Monopolistic Competition when Income Matters


  • The authors are grateful to the Editor Martin Cripps, Daron Acemoglu, Simon Anderson, Paolo Epifani, Gene Grossman, Atsushi Kajii, James Markusen, Volker Nocke, Patrick Rey, Yossi Spiegel, Jacques Thisse, Kresimir Zigic and many anonymous referees. Seminar participants at the 2013 Cresse Conference in Corfu, the HSE Center for Market Studies and Spatial Economics in St. Petersburg, the University of Pavia, Ca’ Foscari University, Kyoto University, Hitotsubashi University and Yonsei University (Seoul) provided insightful comments.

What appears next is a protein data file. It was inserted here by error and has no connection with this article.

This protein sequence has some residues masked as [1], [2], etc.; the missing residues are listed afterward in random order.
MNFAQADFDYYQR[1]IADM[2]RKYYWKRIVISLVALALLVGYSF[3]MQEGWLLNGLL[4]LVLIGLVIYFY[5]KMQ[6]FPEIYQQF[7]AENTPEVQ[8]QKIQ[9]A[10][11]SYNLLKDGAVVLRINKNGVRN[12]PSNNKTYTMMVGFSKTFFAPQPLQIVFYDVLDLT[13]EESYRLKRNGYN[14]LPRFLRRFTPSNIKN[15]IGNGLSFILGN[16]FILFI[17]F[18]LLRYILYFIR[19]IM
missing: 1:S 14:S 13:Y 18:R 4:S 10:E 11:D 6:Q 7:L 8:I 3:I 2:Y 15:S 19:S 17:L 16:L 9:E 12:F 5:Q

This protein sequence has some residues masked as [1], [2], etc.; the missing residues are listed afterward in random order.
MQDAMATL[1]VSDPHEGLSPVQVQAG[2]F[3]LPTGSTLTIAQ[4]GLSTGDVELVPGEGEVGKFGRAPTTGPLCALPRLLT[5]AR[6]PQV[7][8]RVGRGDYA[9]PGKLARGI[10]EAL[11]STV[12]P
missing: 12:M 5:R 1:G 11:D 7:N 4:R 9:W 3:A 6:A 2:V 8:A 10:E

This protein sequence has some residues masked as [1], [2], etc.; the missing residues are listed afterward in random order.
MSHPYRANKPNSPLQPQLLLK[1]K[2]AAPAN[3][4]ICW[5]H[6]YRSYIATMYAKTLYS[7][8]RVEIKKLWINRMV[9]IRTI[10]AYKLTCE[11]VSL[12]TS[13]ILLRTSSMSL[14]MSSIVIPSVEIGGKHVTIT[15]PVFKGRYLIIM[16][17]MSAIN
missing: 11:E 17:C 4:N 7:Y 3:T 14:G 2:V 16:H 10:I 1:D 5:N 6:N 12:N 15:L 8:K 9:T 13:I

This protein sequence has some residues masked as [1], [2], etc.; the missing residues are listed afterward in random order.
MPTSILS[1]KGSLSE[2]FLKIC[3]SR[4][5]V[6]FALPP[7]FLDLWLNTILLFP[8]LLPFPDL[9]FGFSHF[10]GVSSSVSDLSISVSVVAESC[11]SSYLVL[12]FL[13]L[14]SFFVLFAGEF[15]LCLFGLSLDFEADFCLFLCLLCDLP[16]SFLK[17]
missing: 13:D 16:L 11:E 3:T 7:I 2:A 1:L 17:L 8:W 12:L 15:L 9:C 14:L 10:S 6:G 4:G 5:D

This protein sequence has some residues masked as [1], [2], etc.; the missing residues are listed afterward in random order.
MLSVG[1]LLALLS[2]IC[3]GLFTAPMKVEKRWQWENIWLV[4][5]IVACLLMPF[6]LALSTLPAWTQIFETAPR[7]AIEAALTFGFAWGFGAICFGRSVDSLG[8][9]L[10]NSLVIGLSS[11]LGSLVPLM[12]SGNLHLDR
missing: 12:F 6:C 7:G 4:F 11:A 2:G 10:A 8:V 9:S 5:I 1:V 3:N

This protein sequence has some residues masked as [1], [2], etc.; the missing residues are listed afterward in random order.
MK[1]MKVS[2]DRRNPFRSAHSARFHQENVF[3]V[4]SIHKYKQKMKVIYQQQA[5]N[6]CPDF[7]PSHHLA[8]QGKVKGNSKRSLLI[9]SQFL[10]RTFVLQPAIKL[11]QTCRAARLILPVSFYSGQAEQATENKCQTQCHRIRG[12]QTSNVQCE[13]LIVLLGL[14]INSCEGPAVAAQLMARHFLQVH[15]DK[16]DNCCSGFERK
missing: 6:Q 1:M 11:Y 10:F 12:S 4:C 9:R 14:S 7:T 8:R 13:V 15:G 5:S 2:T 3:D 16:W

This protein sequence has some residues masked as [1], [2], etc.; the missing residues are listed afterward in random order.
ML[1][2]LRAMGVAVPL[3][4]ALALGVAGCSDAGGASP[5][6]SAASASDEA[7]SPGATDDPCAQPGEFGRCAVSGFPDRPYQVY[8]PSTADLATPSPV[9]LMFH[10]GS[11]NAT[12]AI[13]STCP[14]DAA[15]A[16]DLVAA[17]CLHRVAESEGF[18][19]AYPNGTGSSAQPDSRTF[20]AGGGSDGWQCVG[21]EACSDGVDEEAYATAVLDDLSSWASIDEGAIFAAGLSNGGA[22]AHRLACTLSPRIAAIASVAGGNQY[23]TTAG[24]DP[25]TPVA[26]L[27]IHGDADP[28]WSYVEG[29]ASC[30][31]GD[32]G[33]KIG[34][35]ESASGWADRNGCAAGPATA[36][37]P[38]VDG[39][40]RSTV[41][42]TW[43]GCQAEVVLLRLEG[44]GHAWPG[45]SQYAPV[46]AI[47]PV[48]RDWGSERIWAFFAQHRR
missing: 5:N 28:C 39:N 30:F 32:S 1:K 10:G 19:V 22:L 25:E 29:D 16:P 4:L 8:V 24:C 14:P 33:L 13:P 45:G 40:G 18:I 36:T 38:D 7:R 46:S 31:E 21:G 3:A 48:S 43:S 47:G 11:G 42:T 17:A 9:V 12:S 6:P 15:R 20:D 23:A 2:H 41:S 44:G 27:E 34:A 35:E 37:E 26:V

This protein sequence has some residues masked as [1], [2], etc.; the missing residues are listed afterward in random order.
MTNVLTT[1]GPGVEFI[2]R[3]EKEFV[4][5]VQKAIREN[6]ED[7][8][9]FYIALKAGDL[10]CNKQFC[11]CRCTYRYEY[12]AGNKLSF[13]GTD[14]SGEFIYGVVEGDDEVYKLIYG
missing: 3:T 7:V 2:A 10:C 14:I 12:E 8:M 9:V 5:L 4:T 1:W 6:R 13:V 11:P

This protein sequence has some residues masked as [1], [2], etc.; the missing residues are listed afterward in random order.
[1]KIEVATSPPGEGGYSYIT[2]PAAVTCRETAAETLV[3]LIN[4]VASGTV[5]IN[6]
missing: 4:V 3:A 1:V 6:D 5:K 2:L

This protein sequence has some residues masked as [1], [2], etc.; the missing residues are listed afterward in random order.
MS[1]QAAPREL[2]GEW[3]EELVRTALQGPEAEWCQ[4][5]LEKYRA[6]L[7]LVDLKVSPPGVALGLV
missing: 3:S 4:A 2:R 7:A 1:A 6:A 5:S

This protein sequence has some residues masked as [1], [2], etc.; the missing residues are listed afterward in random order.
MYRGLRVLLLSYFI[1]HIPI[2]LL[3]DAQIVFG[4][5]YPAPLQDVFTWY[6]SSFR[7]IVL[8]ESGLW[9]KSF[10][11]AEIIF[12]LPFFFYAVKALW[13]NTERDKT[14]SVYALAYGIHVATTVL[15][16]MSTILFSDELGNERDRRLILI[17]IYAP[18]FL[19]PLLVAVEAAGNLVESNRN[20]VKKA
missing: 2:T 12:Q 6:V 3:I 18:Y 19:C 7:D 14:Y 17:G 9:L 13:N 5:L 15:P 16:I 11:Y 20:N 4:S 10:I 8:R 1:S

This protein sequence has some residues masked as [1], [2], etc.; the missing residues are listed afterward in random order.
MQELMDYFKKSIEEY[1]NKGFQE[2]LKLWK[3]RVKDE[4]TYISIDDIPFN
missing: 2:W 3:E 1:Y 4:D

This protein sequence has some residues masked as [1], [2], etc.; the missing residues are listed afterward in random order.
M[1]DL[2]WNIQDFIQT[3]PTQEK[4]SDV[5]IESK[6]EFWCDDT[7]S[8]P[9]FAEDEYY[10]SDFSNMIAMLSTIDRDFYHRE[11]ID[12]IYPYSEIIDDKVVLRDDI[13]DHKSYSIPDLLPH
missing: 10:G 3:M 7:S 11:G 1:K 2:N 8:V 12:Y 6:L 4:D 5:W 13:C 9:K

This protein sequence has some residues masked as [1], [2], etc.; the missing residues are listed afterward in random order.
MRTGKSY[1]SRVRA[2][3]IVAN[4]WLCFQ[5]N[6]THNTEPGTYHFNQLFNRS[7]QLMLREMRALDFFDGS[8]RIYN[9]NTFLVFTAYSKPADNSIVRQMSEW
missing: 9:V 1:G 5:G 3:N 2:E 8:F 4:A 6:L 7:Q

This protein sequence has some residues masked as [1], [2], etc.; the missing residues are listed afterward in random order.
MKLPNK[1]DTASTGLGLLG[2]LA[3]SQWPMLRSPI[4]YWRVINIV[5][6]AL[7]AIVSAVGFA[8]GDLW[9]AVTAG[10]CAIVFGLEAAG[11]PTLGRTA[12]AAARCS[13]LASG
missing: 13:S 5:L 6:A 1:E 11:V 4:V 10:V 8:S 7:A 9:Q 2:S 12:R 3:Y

We analyse monopolistic competition when consumers have an indirect utility that is additively separable. This leads to markups depending on income (both in the short and long run) but not on the market size, which generates pricing to market, incomplete pass-through and pure gains from variety for countries that open up to trade. Firms’ heterogeneity à la Melitz implies a Darwinian effect of consumers’ spending on business creation and a Linderian effect on (endogenous) quality provision. We discuss extensions with an outside good and heterogenous agents, and offer simple and tractable specifications (linear or log-linear) of the demand functions.